Monday, March 20, 2006

More education won't reduce the organ shortage

In an editorial yesterday, the Mankato Free Press mentions "giving organ donors priority status on the national waiting list" as a way to entice people to donate organs.

The editorial continued by saying that "it would make more sense to educate people about the benefits [of organ donation] and hope they can make an informed decision." Actually, education would not make more sense. Millions and millions of dollars have been spent on educational efforts designed to increase organ donation rates, but the organ shortage continues to get bigger every year.

Bioethics Arthur Caplan puts it really well. In his bioethics column for MSNBC, he wrote: "Americans are well aware of organ donation. Public education campaigns have been letting people know about the 'Gift of Life' for 30 years. One more pamphlet at the office or a few more minutes in drivers ed is not going to boost the percentage of people who sign donor cards beyond what has already been achieved through concerted public education efforts."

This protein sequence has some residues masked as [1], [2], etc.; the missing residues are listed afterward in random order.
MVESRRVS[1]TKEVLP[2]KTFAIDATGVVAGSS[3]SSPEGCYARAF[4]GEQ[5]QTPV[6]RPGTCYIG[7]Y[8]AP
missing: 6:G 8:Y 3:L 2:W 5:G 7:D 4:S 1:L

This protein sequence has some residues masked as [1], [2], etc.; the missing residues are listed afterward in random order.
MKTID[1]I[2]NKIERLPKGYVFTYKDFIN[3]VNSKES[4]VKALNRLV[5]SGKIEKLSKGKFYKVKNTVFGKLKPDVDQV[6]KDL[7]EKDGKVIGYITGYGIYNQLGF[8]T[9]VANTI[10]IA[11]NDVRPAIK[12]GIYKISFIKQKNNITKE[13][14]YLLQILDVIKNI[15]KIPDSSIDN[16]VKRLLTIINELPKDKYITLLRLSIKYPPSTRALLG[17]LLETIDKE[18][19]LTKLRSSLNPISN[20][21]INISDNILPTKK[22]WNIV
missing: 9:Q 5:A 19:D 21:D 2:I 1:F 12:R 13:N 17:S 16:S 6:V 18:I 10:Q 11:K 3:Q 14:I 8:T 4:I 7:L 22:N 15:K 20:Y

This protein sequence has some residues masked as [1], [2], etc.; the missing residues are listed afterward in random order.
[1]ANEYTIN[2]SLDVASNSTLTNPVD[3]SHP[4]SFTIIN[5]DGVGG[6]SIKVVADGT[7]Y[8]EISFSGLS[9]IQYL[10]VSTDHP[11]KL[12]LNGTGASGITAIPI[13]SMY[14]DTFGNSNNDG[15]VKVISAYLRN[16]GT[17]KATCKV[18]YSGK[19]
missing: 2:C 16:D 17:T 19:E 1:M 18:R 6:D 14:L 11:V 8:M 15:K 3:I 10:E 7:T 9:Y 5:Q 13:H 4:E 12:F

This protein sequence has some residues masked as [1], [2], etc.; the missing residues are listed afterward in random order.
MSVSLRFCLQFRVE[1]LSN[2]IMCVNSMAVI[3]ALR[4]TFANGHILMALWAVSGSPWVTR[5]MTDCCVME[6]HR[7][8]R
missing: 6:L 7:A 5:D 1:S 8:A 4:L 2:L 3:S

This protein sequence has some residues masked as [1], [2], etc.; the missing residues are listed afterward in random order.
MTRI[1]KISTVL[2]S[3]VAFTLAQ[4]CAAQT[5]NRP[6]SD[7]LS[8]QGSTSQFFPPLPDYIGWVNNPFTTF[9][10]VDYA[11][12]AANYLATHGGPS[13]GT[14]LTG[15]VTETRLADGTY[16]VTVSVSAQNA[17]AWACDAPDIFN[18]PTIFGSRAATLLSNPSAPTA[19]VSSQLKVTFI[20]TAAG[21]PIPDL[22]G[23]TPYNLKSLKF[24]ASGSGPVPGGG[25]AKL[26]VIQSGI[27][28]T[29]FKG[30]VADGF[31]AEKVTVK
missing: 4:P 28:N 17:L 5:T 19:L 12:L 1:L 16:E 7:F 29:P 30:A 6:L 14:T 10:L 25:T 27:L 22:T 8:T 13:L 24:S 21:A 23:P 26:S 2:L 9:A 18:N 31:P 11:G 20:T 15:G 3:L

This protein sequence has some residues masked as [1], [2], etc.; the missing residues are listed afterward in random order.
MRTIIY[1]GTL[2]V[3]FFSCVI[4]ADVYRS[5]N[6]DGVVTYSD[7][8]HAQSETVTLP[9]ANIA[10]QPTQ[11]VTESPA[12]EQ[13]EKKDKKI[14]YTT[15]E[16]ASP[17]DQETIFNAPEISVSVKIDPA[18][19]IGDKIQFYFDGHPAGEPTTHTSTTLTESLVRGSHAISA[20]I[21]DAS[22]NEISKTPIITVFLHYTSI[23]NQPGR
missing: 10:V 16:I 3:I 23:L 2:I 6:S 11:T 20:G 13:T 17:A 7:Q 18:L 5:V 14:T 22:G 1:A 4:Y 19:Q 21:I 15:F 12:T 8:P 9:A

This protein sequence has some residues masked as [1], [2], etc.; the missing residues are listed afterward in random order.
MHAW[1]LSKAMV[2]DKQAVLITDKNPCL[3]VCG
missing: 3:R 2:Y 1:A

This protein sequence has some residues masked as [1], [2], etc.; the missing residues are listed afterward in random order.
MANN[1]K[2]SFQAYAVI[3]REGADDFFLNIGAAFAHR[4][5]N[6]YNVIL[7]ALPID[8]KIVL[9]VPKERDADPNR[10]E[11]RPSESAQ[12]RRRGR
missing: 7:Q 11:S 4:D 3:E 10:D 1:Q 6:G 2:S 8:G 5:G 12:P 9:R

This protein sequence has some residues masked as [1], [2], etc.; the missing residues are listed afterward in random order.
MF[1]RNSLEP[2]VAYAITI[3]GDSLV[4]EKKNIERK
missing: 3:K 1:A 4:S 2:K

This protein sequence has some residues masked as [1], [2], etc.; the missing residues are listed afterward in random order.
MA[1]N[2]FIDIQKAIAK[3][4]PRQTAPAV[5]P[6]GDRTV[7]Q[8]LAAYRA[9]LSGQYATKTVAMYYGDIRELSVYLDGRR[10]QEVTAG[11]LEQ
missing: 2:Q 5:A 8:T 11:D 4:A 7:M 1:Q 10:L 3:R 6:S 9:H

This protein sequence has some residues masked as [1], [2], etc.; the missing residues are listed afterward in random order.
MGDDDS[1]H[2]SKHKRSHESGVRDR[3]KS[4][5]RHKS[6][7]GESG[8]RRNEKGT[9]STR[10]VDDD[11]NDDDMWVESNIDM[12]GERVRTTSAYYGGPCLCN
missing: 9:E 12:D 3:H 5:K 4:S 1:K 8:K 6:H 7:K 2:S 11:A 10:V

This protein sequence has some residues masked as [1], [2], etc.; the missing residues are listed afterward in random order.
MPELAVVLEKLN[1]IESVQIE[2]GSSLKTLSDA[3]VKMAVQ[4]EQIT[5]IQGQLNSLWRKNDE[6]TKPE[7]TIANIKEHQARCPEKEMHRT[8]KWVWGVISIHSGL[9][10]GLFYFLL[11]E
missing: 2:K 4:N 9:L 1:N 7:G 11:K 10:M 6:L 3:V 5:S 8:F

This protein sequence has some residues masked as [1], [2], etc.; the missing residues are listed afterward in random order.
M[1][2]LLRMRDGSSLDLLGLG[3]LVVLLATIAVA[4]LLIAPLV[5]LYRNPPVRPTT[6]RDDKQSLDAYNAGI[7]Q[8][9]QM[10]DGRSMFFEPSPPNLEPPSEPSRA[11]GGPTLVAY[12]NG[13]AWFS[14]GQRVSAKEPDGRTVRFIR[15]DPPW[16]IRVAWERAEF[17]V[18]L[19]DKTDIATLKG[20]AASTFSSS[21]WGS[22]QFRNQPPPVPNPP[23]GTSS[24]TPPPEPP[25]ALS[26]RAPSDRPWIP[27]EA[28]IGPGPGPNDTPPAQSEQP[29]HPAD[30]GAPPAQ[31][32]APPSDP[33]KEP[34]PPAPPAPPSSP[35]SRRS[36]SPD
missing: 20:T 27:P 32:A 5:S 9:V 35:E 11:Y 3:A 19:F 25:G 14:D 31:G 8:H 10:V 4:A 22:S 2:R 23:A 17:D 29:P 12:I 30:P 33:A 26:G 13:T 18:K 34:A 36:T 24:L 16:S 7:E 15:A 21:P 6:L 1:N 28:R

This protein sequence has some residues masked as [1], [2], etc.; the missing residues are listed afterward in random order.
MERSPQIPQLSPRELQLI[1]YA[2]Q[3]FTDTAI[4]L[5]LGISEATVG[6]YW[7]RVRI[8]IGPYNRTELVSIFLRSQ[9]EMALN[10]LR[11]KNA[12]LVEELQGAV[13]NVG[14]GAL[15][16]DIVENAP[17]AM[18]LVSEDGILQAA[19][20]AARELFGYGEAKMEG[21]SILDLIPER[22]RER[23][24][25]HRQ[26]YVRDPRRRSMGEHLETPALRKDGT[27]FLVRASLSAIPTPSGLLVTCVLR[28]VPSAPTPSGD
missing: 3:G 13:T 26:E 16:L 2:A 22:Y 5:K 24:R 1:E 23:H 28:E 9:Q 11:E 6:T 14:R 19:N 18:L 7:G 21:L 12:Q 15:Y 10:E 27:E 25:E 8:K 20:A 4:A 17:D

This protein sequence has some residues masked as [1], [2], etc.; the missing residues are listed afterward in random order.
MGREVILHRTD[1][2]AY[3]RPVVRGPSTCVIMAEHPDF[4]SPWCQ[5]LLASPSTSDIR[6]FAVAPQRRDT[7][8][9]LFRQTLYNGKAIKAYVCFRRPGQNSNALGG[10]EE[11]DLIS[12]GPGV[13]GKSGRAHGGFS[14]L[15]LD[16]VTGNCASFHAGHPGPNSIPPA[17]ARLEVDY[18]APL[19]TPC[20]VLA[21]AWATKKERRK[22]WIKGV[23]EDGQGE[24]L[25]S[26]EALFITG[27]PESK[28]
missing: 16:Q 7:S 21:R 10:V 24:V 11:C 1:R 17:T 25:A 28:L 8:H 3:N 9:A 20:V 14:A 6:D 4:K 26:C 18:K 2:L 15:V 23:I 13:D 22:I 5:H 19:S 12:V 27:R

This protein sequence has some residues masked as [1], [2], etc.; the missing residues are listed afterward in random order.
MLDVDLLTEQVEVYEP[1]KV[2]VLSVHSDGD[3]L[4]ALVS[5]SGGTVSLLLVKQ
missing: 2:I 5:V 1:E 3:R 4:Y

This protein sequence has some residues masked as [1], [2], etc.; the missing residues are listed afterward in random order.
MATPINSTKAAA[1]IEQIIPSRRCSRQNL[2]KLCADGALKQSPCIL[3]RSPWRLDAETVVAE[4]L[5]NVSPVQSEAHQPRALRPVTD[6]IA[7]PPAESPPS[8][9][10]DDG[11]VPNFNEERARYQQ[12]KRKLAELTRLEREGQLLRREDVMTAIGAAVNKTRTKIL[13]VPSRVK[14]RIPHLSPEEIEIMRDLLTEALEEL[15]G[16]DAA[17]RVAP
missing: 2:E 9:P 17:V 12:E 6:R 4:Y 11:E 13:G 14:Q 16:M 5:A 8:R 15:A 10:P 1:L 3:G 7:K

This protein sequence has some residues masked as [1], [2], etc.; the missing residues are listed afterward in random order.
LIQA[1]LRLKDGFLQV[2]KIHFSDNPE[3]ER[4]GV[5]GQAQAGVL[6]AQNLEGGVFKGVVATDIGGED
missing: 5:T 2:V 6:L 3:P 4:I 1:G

More of the same is not the answer. For the sake of the 91,000 Americans now waiting for transplants, we should try something new. How about giving organ donors priority status on the national waiting list? That's what LifeSharers does.

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